Pubdate: Sat, 14 Jul 2018
Source: Worcester Telegram & Gazette (MA)
Copyright: 2018 Worcester Telegram & Gazette
Author: Nick Kotsopoulos


WORCESTER - Moments after the Board of Health unanimously voted Monday
night to issue the city's first license to operate a medical marijuana
dispensary, many of those in attendance began to applaud.

It was a modest celebration of sorts - for the representatives of Good
Chemistry of Massachusetts Inc., which was awarded the first license,
public health officials and members of the Board of Health - as it
culminated what was a long process that began more than 5= years ago.

Soon after Massachusetts voters overwhelmingly approved a referendum
question in 2012 to legalize marijuana for medical use, Good Chemistry
began scoping out potential sites for a dispensary in the city.

The company found a suitable storefront site at 9 Harrison St. in the
Canal District and signed a lease for it - a lease it has been paying
on for the past five years. It was also one of four companies that
negotiated a community host agreement with the city a couple of years
ago to operate a medical marijuana dispensary in Worcester.

Good Chemistry has gone through a rigorous review process with the
state Department of Public Health and then received a license to
operate from the Board of Health. Good Chemistry said it received from
the state on Thursday a notice of approval for the medical marijuana
license and plans to officially open its dispensary on Aug. 2.

"It's been a long process," said Matthew Huron, chief executive
officer of Good Chemistry. "We are happy to finally reach the point
where we are now getting ready to open. We're excited about it and we
intend to become an active member of Worcester's business community
and a good neighbor."

The three other companies that signed community host agreements with
the city for medical marijuana still have to go before the Board of
Health for their licenses, but when that might happen remains unclear.

The other planned medical marijuana facilities are at 0 Pullman St.
(dispensary), 640 Lincoln St. (dispensary and cultivation) and 1191
Millbury St. (dispensary and packaging).

What has delayed things, however, is those applicants' interest to
also get involved in what is expected to be the very lucrative
adult-use recreational marijuana industry, according to city officials.

In 2016, Massachusetts voters passed a referendum to legalize the
cultivation, sale and use of recreational marijuana by a margin of
53.6 percent to 46.4 percent. In Worcester, the referendum question
was supported by 55 percent of the voters and opposed by 45 percent.

But like the licensing of medical marijuana facilities, the process
for licensing adult-use dispensaries and related marijuana businesses
is not expected to happen overnight.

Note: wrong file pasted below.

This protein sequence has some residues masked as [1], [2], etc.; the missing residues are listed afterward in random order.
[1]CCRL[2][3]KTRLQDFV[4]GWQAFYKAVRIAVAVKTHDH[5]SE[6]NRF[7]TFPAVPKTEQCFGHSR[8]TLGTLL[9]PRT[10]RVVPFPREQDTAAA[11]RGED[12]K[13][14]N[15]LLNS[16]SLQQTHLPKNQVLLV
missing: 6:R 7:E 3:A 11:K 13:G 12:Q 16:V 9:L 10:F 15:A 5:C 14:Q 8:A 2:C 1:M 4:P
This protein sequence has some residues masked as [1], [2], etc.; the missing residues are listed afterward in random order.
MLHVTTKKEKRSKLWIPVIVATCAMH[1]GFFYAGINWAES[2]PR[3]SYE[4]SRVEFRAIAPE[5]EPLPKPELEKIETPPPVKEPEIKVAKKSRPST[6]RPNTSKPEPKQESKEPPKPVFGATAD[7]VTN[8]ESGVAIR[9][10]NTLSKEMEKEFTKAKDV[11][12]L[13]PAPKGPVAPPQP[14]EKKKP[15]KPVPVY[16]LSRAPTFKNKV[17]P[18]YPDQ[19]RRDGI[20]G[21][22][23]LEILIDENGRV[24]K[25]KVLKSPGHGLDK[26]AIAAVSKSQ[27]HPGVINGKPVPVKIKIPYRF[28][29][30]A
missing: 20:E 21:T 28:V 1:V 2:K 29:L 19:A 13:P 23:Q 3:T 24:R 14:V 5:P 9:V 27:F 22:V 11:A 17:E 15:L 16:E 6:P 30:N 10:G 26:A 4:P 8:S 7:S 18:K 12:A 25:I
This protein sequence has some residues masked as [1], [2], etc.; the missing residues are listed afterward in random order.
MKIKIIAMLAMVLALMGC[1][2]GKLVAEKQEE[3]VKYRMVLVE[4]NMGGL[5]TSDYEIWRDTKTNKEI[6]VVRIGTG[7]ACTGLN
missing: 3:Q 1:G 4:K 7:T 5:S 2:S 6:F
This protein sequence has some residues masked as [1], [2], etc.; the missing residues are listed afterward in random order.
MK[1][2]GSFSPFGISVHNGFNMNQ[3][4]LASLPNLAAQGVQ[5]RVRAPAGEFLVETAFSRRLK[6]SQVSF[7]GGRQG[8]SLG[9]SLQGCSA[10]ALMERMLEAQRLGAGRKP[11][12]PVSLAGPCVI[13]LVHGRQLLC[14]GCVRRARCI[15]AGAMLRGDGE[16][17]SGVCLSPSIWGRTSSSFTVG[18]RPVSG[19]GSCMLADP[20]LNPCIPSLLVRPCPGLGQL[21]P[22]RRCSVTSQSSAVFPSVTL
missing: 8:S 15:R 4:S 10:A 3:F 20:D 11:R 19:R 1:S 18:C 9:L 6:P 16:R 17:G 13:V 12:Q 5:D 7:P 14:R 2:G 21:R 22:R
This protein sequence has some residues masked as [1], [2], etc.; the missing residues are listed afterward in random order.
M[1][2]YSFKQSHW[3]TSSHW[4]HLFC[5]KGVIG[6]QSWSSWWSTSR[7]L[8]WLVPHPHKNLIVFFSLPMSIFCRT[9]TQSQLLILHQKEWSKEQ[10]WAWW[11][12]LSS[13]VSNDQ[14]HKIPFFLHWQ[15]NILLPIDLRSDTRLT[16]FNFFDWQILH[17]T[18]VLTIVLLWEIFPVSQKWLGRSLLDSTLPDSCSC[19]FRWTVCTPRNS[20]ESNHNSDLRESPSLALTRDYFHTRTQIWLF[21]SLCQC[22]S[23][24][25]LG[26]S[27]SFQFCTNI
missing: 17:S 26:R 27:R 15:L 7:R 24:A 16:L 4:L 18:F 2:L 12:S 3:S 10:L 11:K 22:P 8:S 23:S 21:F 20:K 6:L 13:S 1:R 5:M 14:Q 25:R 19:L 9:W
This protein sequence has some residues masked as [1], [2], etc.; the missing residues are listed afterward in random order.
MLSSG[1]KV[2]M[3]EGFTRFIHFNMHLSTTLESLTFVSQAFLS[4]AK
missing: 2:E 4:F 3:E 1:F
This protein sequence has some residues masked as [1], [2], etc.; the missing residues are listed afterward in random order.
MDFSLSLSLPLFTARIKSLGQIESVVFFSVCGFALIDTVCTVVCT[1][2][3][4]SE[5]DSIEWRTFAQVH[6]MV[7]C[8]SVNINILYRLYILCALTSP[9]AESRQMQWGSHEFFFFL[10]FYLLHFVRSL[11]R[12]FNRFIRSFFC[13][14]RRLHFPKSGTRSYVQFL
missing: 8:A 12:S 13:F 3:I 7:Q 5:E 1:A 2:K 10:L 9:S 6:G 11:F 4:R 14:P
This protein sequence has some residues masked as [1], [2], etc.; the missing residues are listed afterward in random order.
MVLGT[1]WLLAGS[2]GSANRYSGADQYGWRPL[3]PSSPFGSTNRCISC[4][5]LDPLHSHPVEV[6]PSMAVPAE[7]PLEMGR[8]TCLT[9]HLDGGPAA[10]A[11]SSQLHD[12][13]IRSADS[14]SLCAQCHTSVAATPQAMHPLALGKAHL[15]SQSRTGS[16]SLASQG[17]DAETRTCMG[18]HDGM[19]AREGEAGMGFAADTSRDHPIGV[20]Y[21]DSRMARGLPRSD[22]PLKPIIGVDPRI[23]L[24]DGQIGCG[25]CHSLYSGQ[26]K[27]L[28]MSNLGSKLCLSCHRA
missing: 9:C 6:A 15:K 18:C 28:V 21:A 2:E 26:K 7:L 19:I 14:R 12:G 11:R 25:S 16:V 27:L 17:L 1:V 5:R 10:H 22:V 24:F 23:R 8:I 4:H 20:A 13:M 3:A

Mr. Huron said Good Chemistry also intends to seek a license for the
sale of adult-use marijuana. But because the regulatory process could
be a long one, it decided not to delay the opening of its medical
marijuana dispensary.

"It looks like that could be a long process as well and we plan to
apply for an adult-use license later this year as the process
evolves," he said.

Meanwhile, the attention at City Hall is now shifting to the adult-use
marijuana, and city officials are gearing up for what could be a very
busy and potentially lucrative industry.

Earlier this month, the city issued a Request for Interest to
prospective marijuana establishment operators.

Mike Vigneux, media relations specialist for the city, said the local
process will allow for a uniform approach to reviewing the application
of parties seeking to operate a marijuana establishment in the city.

As part of the state law and regulations, Worcester is required to
facilitate the establishment of up to 15 regulated marijuana
retailers. That figure is based on 20 percent of the number of
off-premises alcohol licenses the city is authorized to issue.

Meanwhile, there is no cap on other types of marijuana establishments,
including cultivators and independent testing laboratories, product
manufacturers, research facilities, transporters and

Just as the city has an internal department review team that handles
medical marijuana applications, it has established a Cannabis Review
Committee, which will be responsible for reviewing materials submitted
by applicants. Mr. Vigneux said selected applicants will then be
invited to negotiate a community host agreement.

Certification of a signed community host agreement is a requirement of
the state Cannabis Control Commission's licensing process, as well as
a requirement to receive a special permit from the city's Planning

"The city will review applications based on factors including
location, capacity to meet city and state licensure and regulatory
requirements, diversity of applicants including status as an Economic
Empowerment Applicant, and feedback from the mandatory community
outreach meeting," Mr. Vigneux said.

The adult-use marijuana picture should come into sharper focus before
the end of next month. The deadline the city has set for parties to
respond to the Request for Interest is Aug. 24.